From the very beginning, Journal for Plague Lovers evokes nostalgia for the band’s classic, The Holy Bible, through its sample-based opening – a concept that almost littered the latter record. Unavoidably, there are many common links with the album that became Edwards’ swansong, with Journal for Plague Lovers continuing the theme of lyrics on the slightly darker side of human thought. Whilst the Manics have never exactly been the happiest of bands throughout their career, their prior release Send Away the Tigers, whilst an enjoyable album musically, had some overtly uninspired lyrics (such as the chorus to hook-laden swayer ‘Autumnsong’, insipidly rambling about ‘what you’ve done with your hair’). As a result, it’s a welcome change to actually be able to appreciate the lyrics on their own, as nihilistic and self-pitying they are. As to be expected, there are references to a variety of topics, ranging from social commentary to artistic output, serving as a vehicle for displaying the intelligence, observational skill and huge ability to absorb information that Edwards had. As with The Holy Bible, the lyrics alone have a great propensity to stick in your head, with simple chorus lines such as the title track’s ‘Only a God can bruise / Only a God can soothe’ becoming a perpetual placement in one’s mind.

Great emphasis was put on the use of Edwards’ words by the rest of the band throughout the creation of the album, leading to many expectations of another The Holy Bible, with its suffocatingly enjoyable song-writing immersing the listener in a world of incomprehensible and unchangeable anguish. However, whilst the musical side of Journal for Plague Lovers is impressive, it doesn’t live up to the almost unreachable goals set by its effective predecessor. Where The Holy Bible was muddily and disconcertingly produced, Journal is primed and polished. Where Bible had an oppressive wall of sound (take for instance the chilling-beginning of ‘Of Walking Abortion’, where the violently sludging and ominous instrumentation kicks in over a suddenly garbled quote), Journal is extremely tame on the ear. There are moments of trying to capture that unique sound through the use of similar guitar tones (for instance, the verse guitar lines of track ‘Marlon J.D.’), but it would be impossible to recreate. And why would they want to? The songs are well-constructed, but despite the band believing the record as a whole to be possible commercial suicide, there are more than enough sing-along moments for even the most casual of Manics listeners to enjoy the record. Taking a few song-writing cues from one of their best received records, Everything Must Go, the songs are far less alienating than the lyrics might suggest, but still act as a completely suitable accompaniment to Edwards’ hard to follow and deeply alarming lyrics.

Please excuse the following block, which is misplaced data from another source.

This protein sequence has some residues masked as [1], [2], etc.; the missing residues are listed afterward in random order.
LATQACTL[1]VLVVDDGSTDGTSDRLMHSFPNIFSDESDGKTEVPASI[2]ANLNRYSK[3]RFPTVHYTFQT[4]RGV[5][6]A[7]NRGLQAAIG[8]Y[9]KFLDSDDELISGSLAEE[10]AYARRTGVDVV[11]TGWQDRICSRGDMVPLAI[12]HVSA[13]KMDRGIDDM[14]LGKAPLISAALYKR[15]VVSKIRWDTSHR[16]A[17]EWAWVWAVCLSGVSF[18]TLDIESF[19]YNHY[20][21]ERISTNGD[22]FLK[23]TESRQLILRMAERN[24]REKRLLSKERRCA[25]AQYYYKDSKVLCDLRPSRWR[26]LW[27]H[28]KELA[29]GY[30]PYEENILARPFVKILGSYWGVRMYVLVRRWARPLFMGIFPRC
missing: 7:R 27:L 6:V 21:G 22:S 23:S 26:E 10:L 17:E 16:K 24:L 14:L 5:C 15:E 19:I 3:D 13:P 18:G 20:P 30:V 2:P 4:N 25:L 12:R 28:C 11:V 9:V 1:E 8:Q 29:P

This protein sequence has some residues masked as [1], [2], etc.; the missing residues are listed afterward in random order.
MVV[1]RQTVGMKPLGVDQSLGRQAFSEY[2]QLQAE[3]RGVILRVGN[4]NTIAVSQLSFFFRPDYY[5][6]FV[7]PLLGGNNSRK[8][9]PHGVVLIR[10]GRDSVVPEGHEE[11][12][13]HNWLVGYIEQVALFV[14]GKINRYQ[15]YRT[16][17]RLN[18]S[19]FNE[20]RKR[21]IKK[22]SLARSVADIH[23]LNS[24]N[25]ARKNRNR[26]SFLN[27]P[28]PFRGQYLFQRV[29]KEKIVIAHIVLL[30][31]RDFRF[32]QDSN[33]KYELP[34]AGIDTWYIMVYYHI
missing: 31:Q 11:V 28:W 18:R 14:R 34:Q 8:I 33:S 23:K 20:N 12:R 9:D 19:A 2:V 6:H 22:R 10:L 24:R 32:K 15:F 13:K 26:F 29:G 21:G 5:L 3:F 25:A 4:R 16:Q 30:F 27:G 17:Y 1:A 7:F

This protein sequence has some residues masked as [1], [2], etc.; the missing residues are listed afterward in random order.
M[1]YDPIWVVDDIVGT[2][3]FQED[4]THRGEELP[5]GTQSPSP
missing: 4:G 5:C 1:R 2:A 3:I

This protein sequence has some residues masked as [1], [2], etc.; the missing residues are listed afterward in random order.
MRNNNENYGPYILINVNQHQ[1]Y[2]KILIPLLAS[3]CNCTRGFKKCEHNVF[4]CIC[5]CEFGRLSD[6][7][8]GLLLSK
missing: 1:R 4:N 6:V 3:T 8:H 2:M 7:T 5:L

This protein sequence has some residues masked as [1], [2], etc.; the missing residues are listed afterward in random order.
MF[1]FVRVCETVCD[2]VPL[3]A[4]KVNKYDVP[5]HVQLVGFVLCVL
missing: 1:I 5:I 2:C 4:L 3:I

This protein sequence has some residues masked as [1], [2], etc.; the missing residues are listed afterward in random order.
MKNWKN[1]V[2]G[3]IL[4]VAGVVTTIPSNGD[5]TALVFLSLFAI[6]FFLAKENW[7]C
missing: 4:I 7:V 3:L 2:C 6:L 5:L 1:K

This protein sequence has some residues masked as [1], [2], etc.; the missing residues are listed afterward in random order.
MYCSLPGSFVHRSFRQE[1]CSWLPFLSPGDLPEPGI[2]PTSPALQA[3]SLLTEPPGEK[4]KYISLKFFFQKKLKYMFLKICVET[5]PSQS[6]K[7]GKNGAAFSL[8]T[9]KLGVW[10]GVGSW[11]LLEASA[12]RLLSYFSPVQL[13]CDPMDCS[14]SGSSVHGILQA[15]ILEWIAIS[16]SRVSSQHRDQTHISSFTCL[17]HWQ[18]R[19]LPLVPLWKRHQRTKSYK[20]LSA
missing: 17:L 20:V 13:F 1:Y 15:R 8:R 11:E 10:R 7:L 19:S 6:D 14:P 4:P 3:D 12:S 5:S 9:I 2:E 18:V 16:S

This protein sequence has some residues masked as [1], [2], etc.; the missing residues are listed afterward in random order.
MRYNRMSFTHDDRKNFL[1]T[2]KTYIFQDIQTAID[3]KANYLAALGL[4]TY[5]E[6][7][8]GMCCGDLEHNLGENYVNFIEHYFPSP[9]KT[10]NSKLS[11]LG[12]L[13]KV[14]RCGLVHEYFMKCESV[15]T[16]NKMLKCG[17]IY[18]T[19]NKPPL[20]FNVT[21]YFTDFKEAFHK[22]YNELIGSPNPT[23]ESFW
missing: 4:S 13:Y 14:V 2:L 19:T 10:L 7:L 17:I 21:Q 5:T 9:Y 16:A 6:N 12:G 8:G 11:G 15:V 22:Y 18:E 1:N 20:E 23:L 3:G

The album has a fair mix of radio-friendly rock songs (the first single, ‘Jackie Collins Existential Question Time’ immediately comes to mind), energetic songs (‘Pretension/Repulsion’s chorus makes punching the air almost compulsory) and unnervingly soothing acoustic songs (with ‘William’s Last Words’ reading almost like a pleasant suicide note). Whilst the Manics are no stranger to musical variety (indeed, they have come a long way from their Guns N’ Roses meets politics and occasional bad drum machine debut), Journal seems to do a brilliant job at encompassing all the aspects that have made the high points of their back catalogue so good – catchy choruses, well crafted songs, exceptional performances (especially from James Dean Bradfield, whose voice seems to not have wavered in quality in the last 15 years, as well as his guitar playing being criminally underrated) and intelligent lyrics. Journal for Plague Lovers, perhaps most importantly, stays consistent through out. There is not a weak song on the record and, despite its variation. Journal seems to remain appropriately in tone with itself keeping a steady feel, rather than an erratic mish-mash of different styles. Whilst not blown away on initial listening, the album has certainly proved to be a grower, with some of the best aspects of it only showing themselves after repeated listens (for instance, the charmingly dated and yet fantastically placed piano segment after ‘Viriginia State Epileptic Colony’s second chorus). Whilst Journal for Plague Lovers was never going to be able to live up to the legacy of The Holy Bible, it is a great record in its own right. Not only has it shown that the three-piece of James Dean Bradfield, Nicky Wire and Sean Moore are still a musical force to be reckoned with, but it is a more than worthy way to honour their clearly sorely missed band-mate, Richey Edwards. It’s only a shame that Journal for Plague Lovers is damned to live in The Holy Bible’s shadow because of it.